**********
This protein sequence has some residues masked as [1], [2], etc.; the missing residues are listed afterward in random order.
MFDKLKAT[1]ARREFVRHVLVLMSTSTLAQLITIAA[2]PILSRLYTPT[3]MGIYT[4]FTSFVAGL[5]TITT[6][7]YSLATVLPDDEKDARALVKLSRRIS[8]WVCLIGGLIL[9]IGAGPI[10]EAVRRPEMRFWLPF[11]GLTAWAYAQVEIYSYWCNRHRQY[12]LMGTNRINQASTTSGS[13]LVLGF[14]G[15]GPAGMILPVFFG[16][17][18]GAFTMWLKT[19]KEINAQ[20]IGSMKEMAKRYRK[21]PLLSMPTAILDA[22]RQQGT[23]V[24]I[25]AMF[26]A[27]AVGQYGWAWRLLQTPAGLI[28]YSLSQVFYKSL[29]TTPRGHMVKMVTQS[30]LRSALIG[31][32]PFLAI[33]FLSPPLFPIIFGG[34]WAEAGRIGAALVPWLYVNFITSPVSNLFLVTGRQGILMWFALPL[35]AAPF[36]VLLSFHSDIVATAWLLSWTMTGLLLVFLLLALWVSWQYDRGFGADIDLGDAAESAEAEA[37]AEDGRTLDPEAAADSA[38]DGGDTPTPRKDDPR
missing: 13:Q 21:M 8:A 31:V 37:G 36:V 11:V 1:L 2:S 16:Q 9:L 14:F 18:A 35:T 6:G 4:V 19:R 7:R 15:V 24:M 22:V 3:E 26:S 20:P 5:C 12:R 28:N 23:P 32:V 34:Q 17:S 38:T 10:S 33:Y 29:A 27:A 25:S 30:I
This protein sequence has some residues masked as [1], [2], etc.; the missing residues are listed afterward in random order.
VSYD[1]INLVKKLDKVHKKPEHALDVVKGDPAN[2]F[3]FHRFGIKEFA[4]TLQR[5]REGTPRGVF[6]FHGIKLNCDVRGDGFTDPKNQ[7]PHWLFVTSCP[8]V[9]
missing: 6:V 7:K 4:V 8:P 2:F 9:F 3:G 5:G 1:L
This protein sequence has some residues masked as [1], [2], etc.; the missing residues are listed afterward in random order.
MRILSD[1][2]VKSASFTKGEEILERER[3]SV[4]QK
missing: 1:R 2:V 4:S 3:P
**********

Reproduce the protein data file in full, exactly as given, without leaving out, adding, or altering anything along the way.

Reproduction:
This protein sequence has some residues masked as [1], [2], etc.; the missing residues are listed afterward in random order.
MFDKLKAT[1]ARREFVRHVLVLMSTSTLAQLITIAA[2]PILSRLYTPT[3]MGIYT[4]FTSFVAGL[5]TITT[6][7]YSLATVLPDDEKDARALVKLSRRIS[8]WVCLIGGLIL[9]IGAGPI[10]EAVRRPEMRFWLPF[11]GLTAWAYAQVEIYSYWCNRHRQY[12]LMGTNRINQASTTSGS[13]LVLGF[14]G[15]GPAGMILPVFFG[16][17][18]GAFTMWLKT[19]KEINAQ[20]IGSMKEMAKRYRK[21]PLLSMPTAILDA[22]RQQGT[23]V[24]I[25]AMF[26]A[27]AVGQYGWAWRLLQTPAGLI[28]YSLSQVFYKSL[29]TTPRGHMVKMVTQS[30]LRSALIG[31][32]PFLAI[33]FLSPPLFPIIFGG[34]WAEAGRIGAALVPWLYVNFITSPVSNLFLVTGRQGILMWFALPL[35]AAPF[36]VLLSFHSDIVATAWLLSWTMTGLLLVFLLLALWVSWQYDRGFGADIDLGDAAESAEAEA[37]AEDGRTLDPEAAADSA[38]DGGDTPTPRKDDPR
missing: 13:Q 21:M 8:A 31:V 37:G 36:V 11:V 1:L 2:S 16:Q 9:L 14:F 18:A 35:T 6:G 4:V 19:R 7:R 15:V 24:M 22:V 3:E 26:S 20:P 5:C 12:R 28:N 23:P 32:V 34:Q 17:S 38:T 10:S 33:Y 29:A 27:A 25:S 30:I
This protein sequence has some residues masked as [1], [2], etc.; the missing residues are listed afterward in random order.
VSYD[1]INLVKKLDKVHKKPEHALDVVKGDPAN[2]F[3]FHRFGIKEFA[4]TLQR[5]REGTPRGVF[6]FHGIKLNCDVRGDGFTDPKNQ[7]PHWLFVTSCP[8]V[9]
missing: 6:V 7:K 4:V 8:P 2:F 9:F 3:G 5:G 1:L
This protein sequence has some residues masked as [1], [2], etc.; the missing residues are listed afterward in random order.
MRILSD[1][2]VKSASFTKGEEILERER[3]SV[4]QK
missing: 1:R 2:V 4:S 3:P